FLAME AZALEA

Rhododendron Calendulaceum

A species of Rhododendron native to North America. This species of Rhododendron is native to the Appalachian Mountains in the eastern United States, ranging from southern Pennsylvania and Ohio to northern Georgia.

ORANGE DAYLILY

Hemerocallis Fulva

A species of daylily native to Asia. It is very widely grown as an ornamental plant in temperate climates for its showy flowers and ease of cultivation.

WILD PANSY

Viola Tricolor

A common European wild flower, growing as an annual or short-lived perennial. It has been introduced into North America, where it has spread. It is the progenitor of the cultivated pansy.

PRAIRIE DROPSEED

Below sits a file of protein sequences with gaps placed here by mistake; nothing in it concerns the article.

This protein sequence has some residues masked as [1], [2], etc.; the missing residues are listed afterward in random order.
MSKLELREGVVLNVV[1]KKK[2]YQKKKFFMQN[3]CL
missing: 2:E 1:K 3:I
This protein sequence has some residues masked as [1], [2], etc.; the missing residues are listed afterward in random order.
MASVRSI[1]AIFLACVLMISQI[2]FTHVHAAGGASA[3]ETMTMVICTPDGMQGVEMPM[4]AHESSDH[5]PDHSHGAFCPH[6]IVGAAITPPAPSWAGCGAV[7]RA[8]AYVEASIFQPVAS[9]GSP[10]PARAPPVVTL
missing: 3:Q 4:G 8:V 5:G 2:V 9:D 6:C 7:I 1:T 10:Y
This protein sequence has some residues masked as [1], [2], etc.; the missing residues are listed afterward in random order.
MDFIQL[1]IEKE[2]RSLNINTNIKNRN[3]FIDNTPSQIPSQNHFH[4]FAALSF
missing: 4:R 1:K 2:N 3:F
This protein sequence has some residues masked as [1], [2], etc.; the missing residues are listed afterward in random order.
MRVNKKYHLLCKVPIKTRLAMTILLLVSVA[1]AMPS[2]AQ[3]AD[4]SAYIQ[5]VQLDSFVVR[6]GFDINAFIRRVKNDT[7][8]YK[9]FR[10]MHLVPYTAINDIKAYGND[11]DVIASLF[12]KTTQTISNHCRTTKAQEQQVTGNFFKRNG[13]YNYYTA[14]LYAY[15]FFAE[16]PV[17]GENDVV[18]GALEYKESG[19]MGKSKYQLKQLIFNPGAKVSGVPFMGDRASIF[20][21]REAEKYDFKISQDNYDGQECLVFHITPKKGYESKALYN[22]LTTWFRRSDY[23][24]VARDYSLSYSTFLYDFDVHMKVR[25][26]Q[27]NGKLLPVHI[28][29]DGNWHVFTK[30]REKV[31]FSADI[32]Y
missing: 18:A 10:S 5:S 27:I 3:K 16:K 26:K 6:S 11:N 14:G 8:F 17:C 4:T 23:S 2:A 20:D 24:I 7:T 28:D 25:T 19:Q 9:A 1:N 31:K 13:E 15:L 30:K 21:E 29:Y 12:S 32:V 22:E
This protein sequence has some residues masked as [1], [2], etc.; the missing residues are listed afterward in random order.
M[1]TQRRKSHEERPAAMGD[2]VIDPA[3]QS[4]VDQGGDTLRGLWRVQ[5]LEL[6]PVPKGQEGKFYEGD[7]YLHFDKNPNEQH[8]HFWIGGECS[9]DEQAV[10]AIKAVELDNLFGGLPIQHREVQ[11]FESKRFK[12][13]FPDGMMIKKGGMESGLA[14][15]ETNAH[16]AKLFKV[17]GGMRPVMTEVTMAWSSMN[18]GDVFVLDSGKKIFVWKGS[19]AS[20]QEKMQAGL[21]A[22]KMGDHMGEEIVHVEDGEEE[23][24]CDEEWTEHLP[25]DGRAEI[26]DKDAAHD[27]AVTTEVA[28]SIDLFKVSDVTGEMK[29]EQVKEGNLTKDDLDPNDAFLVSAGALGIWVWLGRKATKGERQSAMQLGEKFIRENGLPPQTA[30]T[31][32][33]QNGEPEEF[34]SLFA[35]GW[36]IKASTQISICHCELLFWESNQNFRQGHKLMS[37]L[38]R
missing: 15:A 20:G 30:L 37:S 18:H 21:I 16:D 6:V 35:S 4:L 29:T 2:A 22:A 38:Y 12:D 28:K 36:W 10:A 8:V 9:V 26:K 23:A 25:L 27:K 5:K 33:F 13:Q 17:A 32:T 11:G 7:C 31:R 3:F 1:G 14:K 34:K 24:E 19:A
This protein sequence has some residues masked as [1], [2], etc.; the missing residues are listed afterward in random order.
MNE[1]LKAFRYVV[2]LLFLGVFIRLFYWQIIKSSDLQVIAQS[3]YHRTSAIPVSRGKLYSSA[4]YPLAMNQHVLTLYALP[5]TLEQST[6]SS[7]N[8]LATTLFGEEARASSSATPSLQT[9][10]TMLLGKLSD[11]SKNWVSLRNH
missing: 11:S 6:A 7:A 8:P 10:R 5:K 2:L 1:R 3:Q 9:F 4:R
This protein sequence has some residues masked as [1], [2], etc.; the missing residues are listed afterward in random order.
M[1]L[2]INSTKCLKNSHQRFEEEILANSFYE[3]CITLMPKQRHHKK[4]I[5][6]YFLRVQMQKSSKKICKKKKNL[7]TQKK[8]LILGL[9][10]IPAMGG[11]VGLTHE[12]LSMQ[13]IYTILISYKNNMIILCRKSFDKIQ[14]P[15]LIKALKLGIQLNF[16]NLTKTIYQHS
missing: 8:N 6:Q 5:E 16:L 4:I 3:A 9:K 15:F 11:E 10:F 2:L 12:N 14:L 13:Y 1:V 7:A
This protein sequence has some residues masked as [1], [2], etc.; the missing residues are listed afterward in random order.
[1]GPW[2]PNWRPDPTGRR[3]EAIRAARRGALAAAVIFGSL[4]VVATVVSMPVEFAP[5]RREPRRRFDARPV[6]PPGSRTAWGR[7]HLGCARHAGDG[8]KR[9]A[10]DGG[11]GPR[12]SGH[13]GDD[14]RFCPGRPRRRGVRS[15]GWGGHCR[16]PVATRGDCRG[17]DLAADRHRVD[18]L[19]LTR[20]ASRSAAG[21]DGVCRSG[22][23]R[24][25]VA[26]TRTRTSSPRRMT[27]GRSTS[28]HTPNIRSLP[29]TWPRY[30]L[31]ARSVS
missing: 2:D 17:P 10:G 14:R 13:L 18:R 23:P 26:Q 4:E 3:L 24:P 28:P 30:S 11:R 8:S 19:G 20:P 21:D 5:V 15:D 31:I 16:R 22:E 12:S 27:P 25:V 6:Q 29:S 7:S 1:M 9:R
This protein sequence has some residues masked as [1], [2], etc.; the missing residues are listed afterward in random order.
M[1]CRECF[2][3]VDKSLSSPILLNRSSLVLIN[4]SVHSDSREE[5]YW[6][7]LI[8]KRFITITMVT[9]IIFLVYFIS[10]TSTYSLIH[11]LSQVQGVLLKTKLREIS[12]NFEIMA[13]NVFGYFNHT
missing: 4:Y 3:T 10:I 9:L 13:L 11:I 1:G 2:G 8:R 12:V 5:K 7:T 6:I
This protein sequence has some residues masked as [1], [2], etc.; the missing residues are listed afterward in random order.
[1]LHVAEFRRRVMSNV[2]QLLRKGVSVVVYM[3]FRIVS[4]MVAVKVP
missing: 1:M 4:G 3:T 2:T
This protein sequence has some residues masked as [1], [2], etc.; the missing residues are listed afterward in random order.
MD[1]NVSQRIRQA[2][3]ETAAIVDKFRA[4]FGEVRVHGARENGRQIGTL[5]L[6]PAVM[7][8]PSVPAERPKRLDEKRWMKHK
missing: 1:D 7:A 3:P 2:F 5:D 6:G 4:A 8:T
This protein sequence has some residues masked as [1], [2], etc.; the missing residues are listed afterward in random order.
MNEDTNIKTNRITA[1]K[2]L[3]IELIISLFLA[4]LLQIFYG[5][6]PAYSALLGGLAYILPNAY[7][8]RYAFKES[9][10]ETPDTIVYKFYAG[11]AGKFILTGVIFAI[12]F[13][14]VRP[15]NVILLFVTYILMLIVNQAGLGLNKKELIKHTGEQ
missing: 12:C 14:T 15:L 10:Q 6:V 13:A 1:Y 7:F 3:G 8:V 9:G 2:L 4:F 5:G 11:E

Sporobolus Heterolepis

A species of prairie grass native to the tallgrass and mixed grass prairies of central North America from Texas to southern Canada. It is also found further east, to the Atlantic coast of the United States and Canada.

CHINESE SILVER GRASS

Miscanthus Sinensis

A species of flowering plant in the grass family Poaceae, native to eastern Asia throughout most of China, Japan, Taiwan and Korea.

CREEPING JUNIPER

Juniperus Horizontalis

A low-growing shrubby juniper native to northern North America, throughout most of Canada from Yukon east to Newfoundland, and in some of the northern United States.

JAPANESE SPINDLE TREE

Euonymus Japonicus

A species of flowering plant in the family Celastraceae, native to Japan, Korea and China. Euonymus japonicus is a popular ornamental plant for parks and gardens, both in its native area and also in Europe and North America.

CHINESE PEONY

Paeonia Lactiflora

A species of herbaceous perennial flowering plant in the family Paeoniaceae, native to central and eastern Asia from eastern Tibet across northern China to eastern Siberia.